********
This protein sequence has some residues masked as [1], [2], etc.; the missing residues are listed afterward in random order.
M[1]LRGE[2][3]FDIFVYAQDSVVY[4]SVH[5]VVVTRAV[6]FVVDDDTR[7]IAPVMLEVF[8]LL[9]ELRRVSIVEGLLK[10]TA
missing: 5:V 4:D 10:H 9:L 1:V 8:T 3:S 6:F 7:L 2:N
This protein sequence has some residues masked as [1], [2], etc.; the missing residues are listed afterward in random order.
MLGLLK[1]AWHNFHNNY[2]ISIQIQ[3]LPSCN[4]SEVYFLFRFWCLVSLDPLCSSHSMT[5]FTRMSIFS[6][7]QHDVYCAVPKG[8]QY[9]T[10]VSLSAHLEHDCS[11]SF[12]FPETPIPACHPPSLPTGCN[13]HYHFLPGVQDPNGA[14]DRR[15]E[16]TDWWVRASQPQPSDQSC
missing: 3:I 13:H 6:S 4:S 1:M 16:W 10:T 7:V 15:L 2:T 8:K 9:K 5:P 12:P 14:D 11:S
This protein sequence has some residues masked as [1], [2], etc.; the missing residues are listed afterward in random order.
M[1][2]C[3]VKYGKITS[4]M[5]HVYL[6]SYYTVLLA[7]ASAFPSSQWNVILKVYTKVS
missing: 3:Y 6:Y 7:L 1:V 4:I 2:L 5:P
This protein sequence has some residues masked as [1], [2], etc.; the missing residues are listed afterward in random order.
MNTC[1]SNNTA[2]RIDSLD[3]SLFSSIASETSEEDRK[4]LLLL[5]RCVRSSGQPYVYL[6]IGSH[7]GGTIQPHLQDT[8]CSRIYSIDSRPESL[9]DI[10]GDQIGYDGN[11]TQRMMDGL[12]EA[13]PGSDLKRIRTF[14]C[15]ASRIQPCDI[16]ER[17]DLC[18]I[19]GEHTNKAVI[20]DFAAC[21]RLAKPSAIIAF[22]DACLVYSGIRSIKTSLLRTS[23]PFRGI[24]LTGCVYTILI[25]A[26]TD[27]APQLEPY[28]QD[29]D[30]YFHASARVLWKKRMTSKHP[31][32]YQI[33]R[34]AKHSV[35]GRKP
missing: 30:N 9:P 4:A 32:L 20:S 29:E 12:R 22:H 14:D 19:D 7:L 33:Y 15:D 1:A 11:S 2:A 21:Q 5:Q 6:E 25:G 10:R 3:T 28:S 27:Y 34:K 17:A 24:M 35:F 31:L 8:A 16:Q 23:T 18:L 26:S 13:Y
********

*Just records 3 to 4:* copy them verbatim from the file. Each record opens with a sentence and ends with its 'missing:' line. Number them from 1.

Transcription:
This protein sequence has some residues masked as [1], [2], etc.; the missing residues are listed afterward in random order.
M[1][2]C[3]VKYGKITS[4]M[5]HVYL[6]SYYTVLLA[7]ASAFPSSQWNVILKVYTKVS
missing: 3:Y 6:Y 7:L 1:V 4:I 2:L 5:P
This protein sequence has some residues masked as [1], [2], etc.; the missing residues are listed afterward in random order.
MNTC[1]SNNTA[2]RIDSLD[3]SLFSSIASETSEEDRK[4]LLLL[5]RCVRSSGQPYVYL[6]IGSH[7]GGTIQPHLQDT[8]CSRIYSIDSRPESL[9]DI[10]GDQIGYDGN[11]TQRMMDGL[12]EA[13]PGSDLKRIRTF[14]C[15]ASRIQPCDI[16]ER[17]DLC[18]I[19]GEHTNKAVI[20]DFAAC[21]RLAKPSAIIAF[22]DACLVYSGIRSIKTSLLRTS[23]PFRGI[24]LTGCVYTILI[25]A[26]TD[27]APQLEPY[28]QD[29]D[30]YFHASARVLWKKRMTSKHP[31][32]YQI[33]R[34]AKHSV[35]GRKP
missing: 30:N 9:P 4:A 32:L 20:S 29:E 12:R 22:H 14:D 19:D 7:L 33:Y 15:D 1:A 11:S 2:A 21:Q 5:Q 6:E 25:G 10:R 3:T 28:S 27:Y 34:K 17:A 24:M 35:F 31:L 8:A 16:Q 23:T 18:L 26:S 13:Y